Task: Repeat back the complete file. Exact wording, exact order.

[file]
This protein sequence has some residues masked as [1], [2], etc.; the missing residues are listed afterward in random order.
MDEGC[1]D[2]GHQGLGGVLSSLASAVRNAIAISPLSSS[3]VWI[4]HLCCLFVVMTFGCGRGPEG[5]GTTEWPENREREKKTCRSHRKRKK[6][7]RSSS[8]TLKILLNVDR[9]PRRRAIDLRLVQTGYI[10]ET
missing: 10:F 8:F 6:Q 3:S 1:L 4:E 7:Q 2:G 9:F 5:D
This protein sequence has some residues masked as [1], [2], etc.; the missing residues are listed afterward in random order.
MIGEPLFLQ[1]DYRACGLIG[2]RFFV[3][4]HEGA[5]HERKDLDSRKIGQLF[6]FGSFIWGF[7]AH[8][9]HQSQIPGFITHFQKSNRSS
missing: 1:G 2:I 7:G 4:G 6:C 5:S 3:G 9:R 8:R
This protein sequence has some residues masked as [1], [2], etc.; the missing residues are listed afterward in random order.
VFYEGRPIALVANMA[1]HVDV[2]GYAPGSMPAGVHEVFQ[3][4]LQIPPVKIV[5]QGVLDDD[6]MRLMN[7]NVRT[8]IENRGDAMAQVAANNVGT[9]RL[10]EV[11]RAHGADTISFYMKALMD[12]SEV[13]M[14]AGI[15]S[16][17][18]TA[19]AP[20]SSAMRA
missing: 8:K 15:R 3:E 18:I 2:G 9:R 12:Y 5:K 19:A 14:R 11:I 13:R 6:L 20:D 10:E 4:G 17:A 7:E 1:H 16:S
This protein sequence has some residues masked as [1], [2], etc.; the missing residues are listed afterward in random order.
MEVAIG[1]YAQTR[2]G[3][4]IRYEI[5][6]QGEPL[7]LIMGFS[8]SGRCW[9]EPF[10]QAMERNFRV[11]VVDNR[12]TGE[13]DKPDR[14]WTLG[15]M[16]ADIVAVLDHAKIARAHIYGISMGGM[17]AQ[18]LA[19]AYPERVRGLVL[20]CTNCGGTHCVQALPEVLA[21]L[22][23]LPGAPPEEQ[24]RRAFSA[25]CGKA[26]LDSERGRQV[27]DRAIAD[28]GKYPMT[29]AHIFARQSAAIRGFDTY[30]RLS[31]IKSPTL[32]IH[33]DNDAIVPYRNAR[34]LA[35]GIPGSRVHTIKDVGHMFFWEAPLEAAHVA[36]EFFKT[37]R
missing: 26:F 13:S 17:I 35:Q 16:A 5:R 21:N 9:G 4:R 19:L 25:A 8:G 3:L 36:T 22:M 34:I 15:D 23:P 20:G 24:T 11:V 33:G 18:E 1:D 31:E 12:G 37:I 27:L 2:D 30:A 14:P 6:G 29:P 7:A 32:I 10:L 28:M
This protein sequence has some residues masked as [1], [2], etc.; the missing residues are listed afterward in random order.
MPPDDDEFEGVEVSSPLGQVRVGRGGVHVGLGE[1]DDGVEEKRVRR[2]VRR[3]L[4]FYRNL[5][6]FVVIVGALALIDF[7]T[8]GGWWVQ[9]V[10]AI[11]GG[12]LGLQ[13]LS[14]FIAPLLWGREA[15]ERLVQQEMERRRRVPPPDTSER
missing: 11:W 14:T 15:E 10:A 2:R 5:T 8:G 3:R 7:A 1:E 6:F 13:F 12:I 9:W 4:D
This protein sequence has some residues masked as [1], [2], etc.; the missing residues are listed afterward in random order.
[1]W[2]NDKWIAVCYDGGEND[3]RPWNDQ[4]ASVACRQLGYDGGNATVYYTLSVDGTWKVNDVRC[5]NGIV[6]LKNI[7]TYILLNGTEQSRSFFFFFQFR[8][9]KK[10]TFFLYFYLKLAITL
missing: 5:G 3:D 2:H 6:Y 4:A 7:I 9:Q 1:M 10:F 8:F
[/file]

This protein sequence has some residues masked as [1], [2], etc.; the missing residues are listed afterward in random order.
MDEGC[1]D[2]GHQGLGGVLSSLASAVRNAIAISPLSSS[3]VWI[4]HLCCLFVVMTFGCGRGPEG[5]GTTEWPENREREKKTCRSHRKRKK[6][7]RSSS[8]TLKILLNVDR[9]PRRRAIDLRLVQTGYI[10]ET
missing: 10:F 8:F 6:Q 3:S 1:L 4:E 7:Q 2:G 9:F 5:D
This protein sequence has some residues masked as [1], [2], etc.; the missing residues are listed afterward in random order.
MIGEPLFLQ[1]DYRACGLIG[2]RFFV[3][4]HEGA[5]HERKDLDSRKIGQLF[6]FGSFIWGF[7]AH[8][9]HQSQIPGFITHFQKSNRSS
missing: 1:G 2:I 7:G 4:G 6:C 5:S 3:G 9:R 8:R
This protein sequence has some residues masked as [1], [2], etc.; the missing residues are listed afterward in random order.
VFYEGRPIALVANMA[1]HVDV[2]GYAPGSMPAGVHEVFQ[3][4]LQIPPVKIV[5]QGVLDDD[6]MRLMN[7]NVRT[8]IENRGDAMAQVAANNVGT[9]RL[10]EV[11]RAHGADTISFYMKALMD[12]SEV[13]M[14]AGI[15]S[16][17][18]TA[19]AP[20]SSAMRA
missing: 8:K 15:R 3:E 18:I 2:G 9:R 12:Y 5:K 19:A 14:R 11:I 13:R 6:L 20:D 10:E 4:G 17:A 7:E 1:H 16:S
This protein sequence has some residues masked as [1], [2], etc.; the missing residues are listed afterward in random order.
MEVAIG[1]YAQTR[2]G[3][4]IRYEI[5][6]QGEPL[7]LIMGFS[8]SGRCW[9]EPF[10]QAMERNFRV[11]VVDNR[12]TGE[13]DKPDR[14]WTLG[15]M[16]ADIVAVLDHAKIARAHIYGISMGGM[17]AQ[18]LA[19]AYPERVRGLVL[20]CTNCGGTHCVQALPEVLA[21]L[22][23]LPGAPPEEQ[24]RRAFSA[25]CGKA[26]LDSERGRQV[27]DRAIAD[28]GKYPMT[29]AHIFARQSAAIRGFDTY[30]RLS[31]IKSPTL[32]IH[33]DNDAIVPYRNAR[34]LA[35]GIPGSRVHTIKDVGHMFFWEAPLEAAHVA[36]EFFKT[37]R
missing: 26:F 13:S 17:I 35:Q 16:A 5:R 21:N 9:G 4:R 19:L 25:A 8:G 3:L 36:T 22:M 34:I 15:D 23:P 20:G 24:T 11:V 33:G 18:E 1:D 31:E 12:G 37:I 27:L 2:D 30:A 14:P 6:G 29:P 7:A 32:I 10:L 28:M
This protein sequence has some residues masked as [1], [2], etc.; the missing residues are listed afterward in random order.
MPPDDDEFEGVEVSSPLGQVRVGRGGVHVGLGE[1]DDGVEEKRVRR[2]VRR[3]L[4]FYRNL[5][6]FVVIVGALALIDF[7]T[8]GGWWVQ[9]V[10]AI[11]GG[12]LGLQ[13]LS[14]FIAPLLWGREA[15]ERLVQQEMERRRRVPPPDTSER
missing: 11:W 14:T 15:E 10:A 2:R 5:T 8:G 3:R 7:A 1:E 6:F 13:F 12:I 9:W 4:D
This protein sequence has some residues masked as [1], [2], etc.; the missing residues are listed afterward in random order.
[1]W[2]NDKWIAVCYDGGEND[3]RPWNDQ[4]ASVACRQLGYDGGNATVYYTLSVDGTWKVNDVRC[5]NGIV[6]LKNI[7]TYILLNGTEQSRSFFFFFQFR[8][9]KK[10]TFFLYFYLKLAITL
missing: 5:G 3:D 2:H 6:Y 4:A 7:I 9:Q 1:M 10:F 8:F